DID will continue to follow this issue… with a little help from local correspondents like David Vandenberghe, Vincent van Neerven, and others who enhance our work by stepping up and contributing. We thank them on our readers’ behalf, and our own.
F-35 PLANS UPDATE (Oct 30/07): Reader David Vandenberghe sends in a translation of a written parliamentary Q&A document related to the Dutch MoD Budget:
“(number 25) concerning possible alternatives to the JSF. In Short there are 3 alternatives to the JSF for the Netherlands: The Rafale F4, Eurofighter tranche 3 and the Advanced F-16. The governmental cabinet has decided, during the formation talks [to form a new Dutch government], to present its conclusion to replace the F-16 to the parliamentary chamber in 2010. For that purpose a re-evaluation will be made of all possible alternatives to the F-16 replacement…from JSF to the three above mentioned.”
Of the 3, the Eurofighter’s $100+ million price tag rules it out as a cost substitute, though its superior air-air prowess could make it a capability substitute if the Netherlands decides that the F-35 can’t meet its needs. The French might be persuaded to cut an excellent deal on the 4+ generation Rafale due to that jet’s export failures, which might make it a cost substitute as well as a capability substitute if the F-35A’s price rises much over $55 million. The F-16 E/F Block 60 with the APG-80 AESA radar and built-in infrared tracking currently serves with the UAE, and is a clear cost substitute option at $40-50 million per aircraft.
ELECTION 2006 UPDATE: The Dutch elections were not a major change; the Christian Democrats remained the largest party, but the underlying dynamics are likely to make forming a coalition difficult. The [CDA] took 41 of the 150 seats in the lower house of parliament (down from 44), and its allies the Liberal Party won 22 (down from 28). The D66 democratic party whose walkout from the coalition forced the election won 3 seats (down from 6). Across the aisle, the left-wing Labour Party [PvdA] took 32 seats (down from 42), while the nationalist-oriented Socialist Party led by a leader with a Maoist background won 26 seats (up from 9). Among the smaller parties, the Green Party won 8 seats (down from 9), the middle of the road Christian Party [Christen Unie] won 6 seats (up from 3), the reformed protestant party [SGP] held steady at 2 seats, the single-issue Party of the Animals [Partij van de Dieren] won 2 (up from 0), and the new Freedom Party led by Geert Wilders, who expressed vocal concerns about an unassimilated Islamic minority in the Netherlands, won 9 seats (up from 0). See election roundup, plus an opinion piece in Newropean that sees the results as bad news for Eurocrats.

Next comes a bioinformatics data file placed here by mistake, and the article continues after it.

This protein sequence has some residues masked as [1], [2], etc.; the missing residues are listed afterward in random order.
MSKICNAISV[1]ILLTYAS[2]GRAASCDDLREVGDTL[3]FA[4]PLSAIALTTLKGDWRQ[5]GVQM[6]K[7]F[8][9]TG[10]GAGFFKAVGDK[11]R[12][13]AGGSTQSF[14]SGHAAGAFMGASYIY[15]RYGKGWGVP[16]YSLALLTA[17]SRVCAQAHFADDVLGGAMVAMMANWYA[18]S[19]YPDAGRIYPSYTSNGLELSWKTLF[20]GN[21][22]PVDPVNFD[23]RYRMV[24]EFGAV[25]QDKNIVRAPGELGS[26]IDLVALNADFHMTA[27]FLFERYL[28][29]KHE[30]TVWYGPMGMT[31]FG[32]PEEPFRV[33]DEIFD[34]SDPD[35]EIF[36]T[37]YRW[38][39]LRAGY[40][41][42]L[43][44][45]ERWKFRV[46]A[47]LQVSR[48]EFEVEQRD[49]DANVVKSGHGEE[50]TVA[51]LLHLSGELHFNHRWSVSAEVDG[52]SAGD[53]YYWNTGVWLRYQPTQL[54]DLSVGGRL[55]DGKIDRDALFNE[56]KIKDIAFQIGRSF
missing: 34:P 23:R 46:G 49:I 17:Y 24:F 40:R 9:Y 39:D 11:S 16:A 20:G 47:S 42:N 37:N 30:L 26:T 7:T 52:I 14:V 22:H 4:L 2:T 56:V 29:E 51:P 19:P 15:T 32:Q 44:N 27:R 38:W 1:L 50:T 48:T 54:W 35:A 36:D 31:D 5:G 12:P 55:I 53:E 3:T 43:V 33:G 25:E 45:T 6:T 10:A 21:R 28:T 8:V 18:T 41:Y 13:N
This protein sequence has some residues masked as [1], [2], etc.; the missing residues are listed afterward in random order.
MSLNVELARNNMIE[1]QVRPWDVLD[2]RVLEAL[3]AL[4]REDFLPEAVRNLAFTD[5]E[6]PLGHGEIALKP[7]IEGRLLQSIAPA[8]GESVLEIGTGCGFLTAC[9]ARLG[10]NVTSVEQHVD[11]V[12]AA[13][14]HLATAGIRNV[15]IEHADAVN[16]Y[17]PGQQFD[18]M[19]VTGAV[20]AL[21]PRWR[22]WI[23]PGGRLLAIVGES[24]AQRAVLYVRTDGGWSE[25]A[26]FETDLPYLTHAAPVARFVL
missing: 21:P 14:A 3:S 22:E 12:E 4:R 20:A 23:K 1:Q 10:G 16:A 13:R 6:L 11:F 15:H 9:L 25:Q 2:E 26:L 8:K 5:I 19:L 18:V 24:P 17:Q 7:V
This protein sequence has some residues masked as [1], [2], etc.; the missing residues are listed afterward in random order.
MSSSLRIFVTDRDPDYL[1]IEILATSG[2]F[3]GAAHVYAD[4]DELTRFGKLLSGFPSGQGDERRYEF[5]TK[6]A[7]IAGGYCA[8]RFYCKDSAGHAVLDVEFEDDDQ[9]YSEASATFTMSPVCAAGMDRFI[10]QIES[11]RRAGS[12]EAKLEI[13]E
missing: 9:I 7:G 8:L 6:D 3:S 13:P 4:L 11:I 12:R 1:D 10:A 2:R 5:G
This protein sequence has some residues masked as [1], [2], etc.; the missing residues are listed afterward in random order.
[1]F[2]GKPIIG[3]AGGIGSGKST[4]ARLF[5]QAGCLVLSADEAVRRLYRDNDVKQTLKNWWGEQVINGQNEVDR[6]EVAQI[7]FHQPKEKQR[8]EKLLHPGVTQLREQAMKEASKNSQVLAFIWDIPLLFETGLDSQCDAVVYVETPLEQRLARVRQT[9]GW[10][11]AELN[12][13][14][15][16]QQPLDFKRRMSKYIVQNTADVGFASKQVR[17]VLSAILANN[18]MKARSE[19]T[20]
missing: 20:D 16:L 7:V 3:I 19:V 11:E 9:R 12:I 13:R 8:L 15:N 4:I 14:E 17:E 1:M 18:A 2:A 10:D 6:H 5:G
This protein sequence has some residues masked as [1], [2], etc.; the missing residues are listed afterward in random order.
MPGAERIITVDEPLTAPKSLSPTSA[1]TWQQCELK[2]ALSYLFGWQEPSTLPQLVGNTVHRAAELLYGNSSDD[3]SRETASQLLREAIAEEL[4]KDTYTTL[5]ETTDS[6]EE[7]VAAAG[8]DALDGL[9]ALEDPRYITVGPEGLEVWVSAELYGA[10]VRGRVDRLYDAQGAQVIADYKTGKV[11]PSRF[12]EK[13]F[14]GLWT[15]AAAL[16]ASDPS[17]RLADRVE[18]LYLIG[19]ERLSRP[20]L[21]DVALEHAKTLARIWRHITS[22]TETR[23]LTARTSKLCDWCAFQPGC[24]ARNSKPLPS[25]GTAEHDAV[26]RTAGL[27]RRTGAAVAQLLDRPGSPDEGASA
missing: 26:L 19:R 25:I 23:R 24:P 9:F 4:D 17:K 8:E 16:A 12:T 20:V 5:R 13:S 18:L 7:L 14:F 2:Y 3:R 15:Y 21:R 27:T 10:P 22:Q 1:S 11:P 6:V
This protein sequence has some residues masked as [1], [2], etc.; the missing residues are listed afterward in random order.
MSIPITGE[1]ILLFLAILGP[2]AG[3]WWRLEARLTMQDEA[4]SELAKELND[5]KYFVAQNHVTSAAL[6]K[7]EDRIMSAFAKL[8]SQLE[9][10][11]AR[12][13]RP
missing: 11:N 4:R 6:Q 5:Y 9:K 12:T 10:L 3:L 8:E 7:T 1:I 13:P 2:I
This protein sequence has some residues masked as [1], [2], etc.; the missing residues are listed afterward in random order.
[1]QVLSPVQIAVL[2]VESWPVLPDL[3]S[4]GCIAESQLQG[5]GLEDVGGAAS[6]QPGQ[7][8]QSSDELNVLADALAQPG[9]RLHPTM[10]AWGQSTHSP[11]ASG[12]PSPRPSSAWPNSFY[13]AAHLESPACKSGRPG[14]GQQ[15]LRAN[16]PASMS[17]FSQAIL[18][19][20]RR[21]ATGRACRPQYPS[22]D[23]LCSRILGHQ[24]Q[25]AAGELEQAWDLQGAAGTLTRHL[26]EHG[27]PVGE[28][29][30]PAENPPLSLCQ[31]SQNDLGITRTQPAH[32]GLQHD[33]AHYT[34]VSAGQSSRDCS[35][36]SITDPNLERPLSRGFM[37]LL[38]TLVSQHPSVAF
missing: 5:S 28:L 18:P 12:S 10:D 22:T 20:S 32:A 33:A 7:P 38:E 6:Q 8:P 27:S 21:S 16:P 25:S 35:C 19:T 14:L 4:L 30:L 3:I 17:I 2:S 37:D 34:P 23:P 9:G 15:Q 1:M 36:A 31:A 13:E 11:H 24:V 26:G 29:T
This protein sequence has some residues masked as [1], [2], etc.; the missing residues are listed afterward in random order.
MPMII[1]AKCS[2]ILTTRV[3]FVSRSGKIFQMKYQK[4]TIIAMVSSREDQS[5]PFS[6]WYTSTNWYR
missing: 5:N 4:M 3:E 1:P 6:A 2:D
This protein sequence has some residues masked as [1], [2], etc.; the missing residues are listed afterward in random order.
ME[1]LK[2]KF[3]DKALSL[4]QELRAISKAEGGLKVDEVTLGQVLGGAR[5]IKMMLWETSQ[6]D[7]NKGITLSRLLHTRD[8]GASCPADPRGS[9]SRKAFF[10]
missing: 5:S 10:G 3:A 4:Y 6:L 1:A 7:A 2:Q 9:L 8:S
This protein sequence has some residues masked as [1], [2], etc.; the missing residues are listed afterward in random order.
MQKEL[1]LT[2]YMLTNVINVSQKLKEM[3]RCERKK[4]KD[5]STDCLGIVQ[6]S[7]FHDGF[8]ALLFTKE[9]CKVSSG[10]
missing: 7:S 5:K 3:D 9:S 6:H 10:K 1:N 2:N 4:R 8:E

It seems unlikely that this result will create a coalition that can pull the Dutch _out_ of the F-35 production phase agreement that was signed before the election. The next key milestone is 2008, and another election appears likely before that milestone hits.
- APN, via Luchtvaartniews (Nov 9/06) – Succesverhaal JSF voortzetten
- DID FOCUS Article – F-35 JSF.
- DID Spotlight – Dutch Rekenkamer Issues F-35 JSF Program Reports. October 2006 and December 2007.
- DID (Dec 4/07) – F-35 JSF Hit by Serious Design Problems (updated). By Johan Boeder of the Netherlands. Notes serious testing issues that have grounded the test aircraft for several months, and also the lack of transparency in the project, which eventually creates some rather sharp political questions in the Dutch Parliament.
- DID (Oct 5/06) – Dutch Close to Approving F-35 Production Participation